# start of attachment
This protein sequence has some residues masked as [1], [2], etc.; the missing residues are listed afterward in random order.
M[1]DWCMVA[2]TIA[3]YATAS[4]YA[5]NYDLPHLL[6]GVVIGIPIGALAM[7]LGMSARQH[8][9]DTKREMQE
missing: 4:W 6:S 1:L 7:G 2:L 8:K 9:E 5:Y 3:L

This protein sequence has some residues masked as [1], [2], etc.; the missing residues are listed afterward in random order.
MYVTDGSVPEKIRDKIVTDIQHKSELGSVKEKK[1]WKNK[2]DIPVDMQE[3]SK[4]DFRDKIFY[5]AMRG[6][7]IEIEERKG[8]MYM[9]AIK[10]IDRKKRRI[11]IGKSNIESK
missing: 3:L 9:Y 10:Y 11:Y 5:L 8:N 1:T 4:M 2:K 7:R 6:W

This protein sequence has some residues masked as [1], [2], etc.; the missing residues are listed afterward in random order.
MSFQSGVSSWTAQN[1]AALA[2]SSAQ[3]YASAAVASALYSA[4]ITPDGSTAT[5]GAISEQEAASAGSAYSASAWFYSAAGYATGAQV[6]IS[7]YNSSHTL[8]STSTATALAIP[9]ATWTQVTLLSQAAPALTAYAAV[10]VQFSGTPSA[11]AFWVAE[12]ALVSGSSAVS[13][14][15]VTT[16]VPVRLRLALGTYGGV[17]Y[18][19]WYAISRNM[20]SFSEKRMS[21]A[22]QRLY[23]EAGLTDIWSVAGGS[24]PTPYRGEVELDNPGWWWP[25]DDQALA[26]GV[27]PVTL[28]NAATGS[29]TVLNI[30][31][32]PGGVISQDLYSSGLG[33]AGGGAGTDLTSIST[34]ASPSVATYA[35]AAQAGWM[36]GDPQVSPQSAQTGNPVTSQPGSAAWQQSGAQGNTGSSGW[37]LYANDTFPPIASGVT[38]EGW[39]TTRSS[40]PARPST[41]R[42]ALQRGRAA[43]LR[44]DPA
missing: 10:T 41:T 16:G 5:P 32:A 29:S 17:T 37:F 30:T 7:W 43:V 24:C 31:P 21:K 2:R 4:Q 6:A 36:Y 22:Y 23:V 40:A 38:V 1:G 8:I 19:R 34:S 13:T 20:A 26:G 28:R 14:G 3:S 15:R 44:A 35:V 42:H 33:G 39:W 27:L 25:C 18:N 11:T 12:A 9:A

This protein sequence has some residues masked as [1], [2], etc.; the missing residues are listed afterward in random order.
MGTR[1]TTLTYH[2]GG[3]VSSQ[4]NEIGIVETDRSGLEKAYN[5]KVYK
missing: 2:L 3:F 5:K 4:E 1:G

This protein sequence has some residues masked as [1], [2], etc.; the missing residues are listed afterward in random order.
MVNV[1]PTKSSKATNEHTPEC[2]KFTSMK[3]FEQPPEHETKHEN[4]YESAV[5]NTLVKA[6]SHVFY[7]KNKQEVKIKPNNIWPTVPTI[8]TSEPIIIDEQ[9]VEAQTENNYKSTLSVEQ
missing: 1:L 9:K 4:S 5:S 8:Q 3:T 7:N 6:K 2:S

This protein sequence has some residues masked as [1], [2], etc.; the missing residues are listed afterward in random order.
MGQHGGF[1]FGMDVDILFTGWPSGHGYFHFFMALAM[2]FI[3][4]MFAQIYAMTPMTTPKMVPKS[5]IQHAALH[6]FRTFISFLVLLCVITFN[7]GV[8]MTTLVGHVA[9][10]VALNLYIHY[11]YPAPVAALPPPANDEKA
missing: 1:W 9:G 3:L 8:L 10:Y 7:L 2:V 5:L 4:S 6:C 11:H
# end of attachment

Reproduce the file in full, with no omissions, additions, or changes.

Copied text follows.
This protein sequence has some residues masked as [1], [2], etc.; the missing residues are listed afterward in random order.
M[1]DWCMVA[2]TIA[3]YATAS[4]YA[5]NYDLPHLL[6]GVVIGIPIGALAM[7]LGMSARQH[8][9]DTKREMQE
missing: 4:W 6:S 1:L 7:G 2:L 8:K 9:E 5:Y 3:L

This protein sequence has some residues masked as [1], [2], etc.; the missing residues are listed afterward in random order.
MYVTDGSVPEKIRDKIVTDIQHKSELGSVKEKK[1]WKNK[2]DIPVDMQE[3]SK[4]DFRDKIFY[5]AMRG[6][7]IEIEERKG[8]MYM[9]AIK[10]IDRKKRRI[11]IGKSNIESK
missing: 3:L 9:Y 10:Y 11:Y 5:L 8:N 1:T 4:M 2:K 7:R 6:W

This protein sequence has some residues masked as [1], [2], etc.; the missing residues are listed afterward in random order.
MSFQSGVSSWTAQN[1]AALA[2]SSAQ[3]YASAAVASALYSA[4]ITPDGSTAT[5]GAISEQEAASAGSAYSASAWFYSAAGYATGAQV[6]IS[7]YNSSHTL[8]STSTATALAIP[9]ATWTQVTLLSQAAPALTAYAAV[10]VQFSGTPSA[11]AFWVAE[12]ALVSGSSAVS[13][14][15]VTT[16]VPVRLRLALGTYGGV[17]Y[18][19]WYAISRNM[20]SFSEKRMS[21]A[22]QRLY[23]EAGLTDIWSVAGGS[24]PTPYRGEVELDNPGWWWP[25]DDQALA[26]GV[27]PVTL[28]NAATGS[29]TVLNI[30][31][32]PGGVISQDLYSSGLG[33]AGGGAGTDLTSIST[34]ASPSVATYA[35]AAQAGWM[36]GDPQVSPQSAQTGNPVTSQPGSAAWQQSGAQGNTGSSGW[37]LYANDTFPPIASGVT[38]EGW[39]TTRSS[40]PARPST[41]R[42]ALQRGRAA[43]LR[44]DPA
missing: 10:T 41:T 16:G 5:P 32:A 29:S 17:T 37:F 30:T 7:W 43:V 24:C 31:P 21:K 2:R 4:Q 6:A 36:Y 22:Y 23:V 40:A 38:V 1:G 8:I 19:R 34:S 13:T 20:A 26:G 28:R 14:G 3:S 15:R 44:A 35:V 42:H 33:G 39:W 27:L 25:C 18:N 11:T 12:A 9:A

This protein sequence has some residues masked as [1], [2], etc.; the missing residues are listed afterward in random order.
MGTR[1]TTLTYH[2]GG[3]VSSQ[4]NEIGIVETDRSGLEKAYN[5]KVYK
missing: 2:L 3:F 5:K 4:E 1:G

This protein sequence has some residues masked as [1], [2], etc.; the missing residues are listed afterward in random order.
MVNV[1]PTKSSKATNEHTPEC[2]KFTSMK[3]FEQPPEHETKHEN[4]YESAV[5]NTLVKA[6]SHVFY[7]KNKQEVKIKPNNIWPTVPTI[8]TSEPIIIDEQ[9]VEAQTENNYKSTLSVEQ
missing: 1:L 9:K 4:S 5:S 8:Q 3:T 7:N 6:K 2:S

This protein sequence has some residues masked as [1], [2], etc.; the missing residues are listed afterward in random order.
MGQHGGF[1]FGMDVDILFTGWPSGHGYFHFFMALAM[2]FI[3][4]MFAQIYAMTPMTTPKMVPKS[5]IQHAALH[6]FRTFISFLVLLCVITFN[7]GV[8]MTTLVGHVA[9][10]VALNLYIHY[11]YPAPVAALPPPANDEKA
missing: 1:W 9:G 3:L 8:L 10:Y 7:L 2:V 5:L 4:S 6:C 11:H